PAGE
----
Take the Diabetes Health Pump Survey
See What's Inside
Read this FREE issue now
For healthcare professionals only
  • 12 Tips for Traveling With Diabetes
See the entire table of contents here!

You can view the current or previous issues of Diabetes Health online, in their entirety, anytime you want.
Click Here To View

See if you qualify for our free healthcare professional magazines. Click here to start your application for Pre-Diabetes Health, Diabetes Health Pharmacist and Diabetes Health Professional.

Learn More About the Professional Subscription

Free Diabetes Health e-Newsletter
Latest
Popular
Top Rated
Diabetes Archives
Print | Email | Share | Comments (0)

Russian Diabetes Patients Face Insulin Shortage, Government Agencies Quarrel in-Dispute over Imported Insulin

May 1, 1995

A shortage of insulin is threatening millions of Russian diabetics, a Western news agency has said.

According to the Associated Press, the Russian Health Ministry precipitated the crisis when it tried to force Moscow and other cities to purchase a domestically-produced insulin -even though it is not yet available and has even not been approved yet by the ministry.

People with diabetes in Russia have been relying on imported insulin since 1989 when the Soviet Union closed down domestic facilities because of outdated production methods and unsafe conditions. The current crisis reflects the consequences of the unraveling of the Soviet Union's once extensive social safety net, the AP said.

As many as 8 million Russians may be diabetic, and about 350,000 require daily doses of insulin.

The current shortage began in January, when the Health Ministry seized Moscow's annual supply of insulin, according to a spokesman for the Moscow Medical Directorate. After the city had ordered the medicine, the Health Ministry, hoping to encourage interest in a new Russian-made insulin, introduced a regulation requiring a special license to import insulin -Moscow's immediate application was rejected just as quickly.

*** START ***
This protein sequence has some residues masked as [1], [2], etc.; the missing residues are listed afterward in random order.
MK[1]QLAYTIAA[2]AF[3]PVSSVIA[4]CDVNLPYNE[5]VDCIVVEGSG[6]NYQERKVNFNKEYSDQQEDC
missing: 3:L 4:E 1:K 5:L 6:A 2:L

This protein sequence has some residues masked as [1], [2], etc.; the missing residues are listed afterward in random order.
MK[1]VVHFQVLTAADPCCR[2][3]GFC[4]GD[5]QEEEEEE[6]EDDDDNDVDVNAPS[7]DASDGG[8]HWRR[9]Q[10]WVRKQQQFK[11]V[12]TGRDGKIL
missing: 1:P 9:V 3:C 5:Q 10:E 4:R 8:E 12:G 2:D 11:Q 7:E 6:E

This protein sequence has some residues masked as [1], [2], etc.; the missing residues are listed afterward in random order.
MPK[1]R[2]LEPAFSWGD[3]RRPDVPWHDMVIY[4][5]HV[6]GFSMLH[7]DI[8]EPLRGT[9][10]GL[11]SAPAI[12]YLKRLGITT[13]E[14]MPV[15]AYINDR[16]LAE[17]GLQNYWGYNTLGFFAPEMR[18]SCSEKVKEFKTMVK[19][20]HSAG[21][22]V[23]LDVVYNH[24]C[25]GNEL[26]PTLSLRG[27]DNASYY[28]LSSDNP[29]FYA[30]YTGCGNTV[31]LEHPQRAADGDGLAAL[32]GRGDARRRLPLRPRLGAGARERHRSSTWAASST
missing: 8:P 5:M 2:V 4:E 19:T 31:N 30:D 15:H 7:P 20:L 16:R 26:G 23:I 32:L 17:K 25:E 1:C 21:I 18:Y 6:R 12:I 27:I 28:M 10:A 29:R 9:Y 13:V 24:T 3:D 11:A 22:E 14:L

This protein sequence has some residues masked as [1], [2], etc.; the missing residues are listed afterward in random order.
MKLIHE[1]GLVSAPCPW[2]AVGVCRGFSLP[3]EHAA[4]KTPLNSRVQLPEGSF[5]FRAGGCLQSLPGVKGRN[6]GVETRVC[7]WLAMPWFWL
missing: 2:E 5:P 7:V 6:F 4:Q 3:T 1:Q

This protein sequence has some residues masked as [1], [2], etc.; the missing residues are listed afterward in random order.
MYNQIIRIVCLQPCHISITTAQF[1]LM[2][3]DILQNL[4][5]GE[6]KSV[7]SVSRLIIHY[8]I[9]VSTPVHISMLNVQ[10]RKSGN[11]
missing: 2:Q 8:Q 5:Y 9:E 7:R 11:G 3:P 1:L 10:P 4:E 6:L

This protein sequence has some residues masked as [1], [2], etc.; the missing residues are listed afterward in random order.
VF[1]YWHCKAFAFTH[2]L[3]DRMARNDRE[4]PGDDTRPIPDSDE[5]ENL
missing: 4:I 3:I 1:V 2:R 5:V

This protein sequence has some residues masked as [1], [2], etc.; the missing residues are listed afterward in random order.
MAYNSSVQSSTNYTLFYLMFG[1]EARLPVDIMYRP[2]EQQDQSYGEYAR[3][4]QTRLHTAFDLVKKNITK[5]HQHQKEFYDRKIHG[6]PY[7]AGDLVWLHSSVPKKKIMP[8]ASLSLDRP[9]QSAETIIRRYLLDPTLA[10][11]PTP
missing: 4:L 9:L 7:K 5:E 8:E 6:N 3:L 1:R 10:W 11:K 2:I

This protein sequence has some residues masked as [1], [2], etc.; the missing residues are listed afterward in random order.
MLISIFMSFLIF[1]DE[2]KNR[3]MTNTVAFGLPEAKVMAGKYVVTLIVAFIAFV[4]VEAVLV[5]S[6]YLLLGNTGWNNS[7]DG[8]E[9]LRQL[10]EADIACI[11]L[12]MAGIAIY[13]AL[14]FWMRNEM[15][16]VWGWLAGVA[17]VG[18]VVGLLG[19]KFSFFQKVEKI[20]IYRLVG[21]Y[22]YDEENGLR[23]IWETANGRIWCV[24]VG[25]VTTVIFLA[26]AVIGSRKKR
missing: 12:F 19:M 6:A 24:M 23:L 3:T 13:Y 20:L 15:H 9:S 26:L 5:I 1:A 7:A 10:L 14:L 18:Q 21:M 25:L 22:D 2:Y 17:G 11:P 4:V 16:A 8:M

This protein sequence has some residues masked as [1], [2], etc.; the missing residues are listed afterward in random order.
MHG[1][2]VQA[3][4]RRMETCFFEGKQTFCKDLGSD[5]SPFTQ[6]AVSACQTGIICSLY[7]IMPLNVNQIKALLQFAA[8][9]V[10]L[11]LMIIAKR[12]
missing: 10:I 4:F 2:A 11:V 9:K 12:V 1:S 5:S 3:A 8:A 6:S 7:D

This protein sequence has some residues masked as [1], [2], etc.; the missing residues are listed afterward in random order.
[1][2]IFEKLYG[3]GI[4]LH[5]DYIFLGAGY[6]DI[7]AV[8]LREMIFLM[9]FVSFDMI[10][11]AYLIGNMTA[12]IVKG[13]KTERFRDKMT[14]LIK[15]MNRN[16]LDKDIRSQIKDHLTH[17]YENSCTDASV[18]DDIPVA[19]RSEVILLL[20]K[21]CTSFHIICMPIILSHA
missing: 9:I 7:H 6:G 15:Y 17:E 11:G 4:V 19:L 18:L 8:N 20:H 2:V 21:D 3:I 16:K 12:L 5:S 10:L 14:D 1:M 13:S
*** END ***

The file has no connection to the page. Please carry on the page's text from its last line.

The imported insulin was sitting at Moscow's international airport and the domestic insulin had yet to be approved as of early March, the AP said.

According to the report, the Health Ministry cannot afford to have the domestically-produced insulin fail on the Russian market. The Ministry had already agreed to purchase a fixed amount and stands to lose millions of dollars if it is not sold.

Private pharmacies still offer insulin, but a daily dose costs about $48 - more than most elderly Russians' monthly pensions.


Categories: Diabetes, Government & Policy, Insulin, International, Type 1 Issues



You May Also Be Interested In...


Comments


Add your comments about this article below. You can add comments as a registered user or anonymously. If you choose to post anonymously your comments will be sent to our moderator for approval before they appear on this page. If you choose to post as a registered user your comments will appear instantly.

When voicing your views via the comment feature, please respect the Diabetes Health community by refraining from comments that could be considered offensive to other people. Diabetes Health reserves the right to remove comments when necessary to maintain the cordial voice of the diabetes community.

For your privacy and protection, we ask that you do not include personal details such as address or telephone number in any comments posted.

Don't have your Diabetes Health Username? Register now and add your comments to all our content.

Have Your Say...


Username: Password:
Comment:
©1991-2014 Diabetes Health | Home | Privacy | Press | Advertising | Help | Contact Us | Donate | Sitemap

Diabetes Health Medical Disclaimer

The information on this site is not intended or implied to be a substitute for professional medical advice, diagnosis or treatment. All content, including text, graphics, images, and information, contained on or available through this website is for general information purposes only. Opinions expressed here are the opinions of writers, contributors, and commentators, and are not necessarily those of Diabetes Health. Never disregard professional medical advice or delay seeking medical treatment because of something you have read on or accessed through this website.